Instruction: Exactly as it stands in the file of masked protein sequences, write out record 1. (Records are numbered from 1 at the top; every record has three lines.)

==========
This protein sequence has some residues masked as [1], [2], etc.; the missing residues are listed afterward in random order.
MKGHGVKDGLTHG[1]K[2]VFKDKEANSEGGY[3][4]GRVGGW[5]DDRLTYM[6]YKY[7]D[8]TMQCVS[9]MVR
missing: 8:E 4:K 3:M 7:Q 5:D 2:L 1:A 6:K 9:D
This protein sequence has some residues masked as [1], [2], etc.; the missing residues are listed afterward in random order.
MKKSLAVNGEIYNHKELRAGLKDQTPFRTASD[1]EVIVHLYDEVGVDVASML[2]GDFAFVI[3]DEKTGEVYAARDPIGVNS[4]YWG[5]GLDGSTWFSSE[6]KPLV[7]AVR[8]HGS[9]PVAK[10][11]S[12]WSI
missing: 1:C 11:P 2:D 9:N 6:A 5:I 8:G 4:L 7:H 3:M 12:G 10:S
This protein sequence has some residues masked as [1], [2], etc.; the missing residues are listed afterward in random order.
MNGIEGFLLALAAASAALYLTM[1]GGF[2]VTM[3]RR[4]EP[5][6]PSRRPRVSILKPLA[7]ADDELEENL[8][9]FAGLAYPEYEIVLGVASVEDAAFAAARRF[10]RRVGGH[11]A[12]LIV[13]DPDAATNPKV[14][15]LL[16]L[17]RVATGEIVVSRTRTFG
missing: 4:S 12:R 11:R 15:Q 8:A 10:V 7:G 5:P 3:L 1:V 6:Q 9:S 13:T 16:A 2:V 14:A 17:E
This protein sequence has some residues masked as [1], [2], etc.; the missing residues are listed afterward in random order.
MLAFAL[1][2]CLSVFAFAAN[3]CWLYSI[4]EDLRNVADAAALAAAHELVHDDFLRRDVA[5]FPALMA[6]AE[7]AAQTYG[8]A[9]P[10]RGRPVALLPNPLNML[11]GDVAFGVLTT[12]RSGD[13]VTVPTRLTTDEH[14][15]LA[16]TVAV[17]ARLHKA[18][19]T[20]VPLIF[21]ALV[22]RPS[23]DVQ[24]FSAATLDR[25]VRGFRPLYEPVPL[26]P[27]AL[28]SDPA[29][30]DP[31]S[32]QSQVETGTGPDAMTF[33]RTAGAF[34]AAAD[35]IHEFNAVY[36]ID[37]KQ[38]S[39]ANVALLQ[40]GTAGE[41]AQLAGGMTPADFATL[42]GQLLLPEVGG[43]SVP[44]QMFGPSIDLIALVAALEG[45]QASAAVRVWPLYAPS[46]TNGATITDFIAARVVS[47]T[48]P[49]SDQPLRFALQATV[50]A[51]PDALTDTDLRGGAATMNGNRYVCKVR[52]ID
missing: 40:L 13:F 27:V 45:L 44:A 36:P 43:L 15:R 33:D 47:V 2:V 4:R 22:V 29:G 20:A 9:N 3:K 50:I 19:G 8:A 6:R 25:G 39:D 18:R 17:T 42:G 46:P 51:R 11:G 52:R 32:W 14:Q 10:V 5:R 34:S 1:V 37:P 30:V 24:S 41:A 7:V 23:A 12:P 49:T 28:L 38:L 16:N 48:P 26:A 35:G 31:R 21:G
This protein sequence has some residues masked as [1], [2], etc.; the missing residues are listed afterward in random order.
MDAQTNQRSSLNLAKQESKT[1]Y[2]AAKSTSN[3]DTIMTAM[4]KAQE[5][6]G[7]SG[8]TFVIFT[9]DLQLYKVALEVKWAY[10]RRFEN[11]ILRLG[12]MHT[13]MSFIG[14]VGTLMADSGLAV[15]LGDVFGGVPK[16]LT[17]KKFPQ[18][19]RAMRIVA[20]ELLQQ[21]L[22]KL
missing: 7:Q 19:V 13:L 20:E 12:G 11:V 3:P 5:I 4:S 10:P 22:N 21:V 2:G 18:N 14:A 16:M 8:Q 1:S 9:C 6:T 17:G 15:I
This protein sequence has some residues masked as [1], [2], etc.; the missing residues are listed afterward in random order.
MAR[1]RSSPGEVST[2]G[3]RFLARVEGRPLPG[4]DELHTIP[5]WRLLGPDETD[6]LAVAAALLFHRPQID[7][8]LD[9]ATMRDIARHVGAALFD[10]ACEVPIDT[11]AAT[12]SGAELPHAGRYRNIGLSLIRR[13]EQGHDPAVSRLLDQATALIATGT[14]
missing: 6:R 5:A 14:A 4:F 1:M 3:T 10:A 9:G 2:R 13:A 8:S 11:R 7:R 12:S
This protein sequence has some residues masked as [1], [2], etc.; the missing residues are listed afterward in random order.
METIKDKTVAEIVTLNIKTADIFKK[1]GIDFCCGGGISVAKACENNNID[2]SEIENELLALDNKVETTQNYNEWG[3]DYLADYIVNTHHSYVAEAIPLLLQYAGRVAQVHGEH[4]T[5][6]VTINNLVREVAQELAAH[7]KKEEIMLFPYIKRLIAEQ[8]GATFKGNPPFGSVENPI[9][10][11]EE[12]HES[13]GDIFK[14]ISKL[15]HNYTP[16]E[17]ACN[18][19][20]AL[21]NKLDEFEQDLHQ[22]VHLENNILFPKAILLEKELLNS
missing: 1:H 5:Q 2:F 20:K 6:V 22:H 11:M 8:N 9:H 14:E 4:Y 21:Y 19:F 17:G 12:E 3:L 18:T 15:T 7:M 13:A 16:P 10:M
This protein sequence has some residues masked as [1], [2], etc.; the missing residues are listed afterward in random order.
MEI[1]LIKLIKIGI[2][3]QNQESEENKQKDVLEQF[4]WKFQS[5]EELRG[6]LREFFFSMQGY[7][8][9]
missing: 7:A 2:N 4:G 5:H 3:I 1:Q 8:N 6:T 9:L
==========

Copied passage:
This protein sequence has some residues masked as [1], [2], etc.; the missing residues are listed afterward in random order.
MKGHGVKDGLTHG[1]K[2]VFKDKEANSEGGY[3][4]GRVGGW[5]DDRLTYM[6]YKY[7]D[8]TMQCVS[9]MVR
missing: 8:E 4:K 3:M 7:Q 5:D 2:L 1:A 6:K 9:D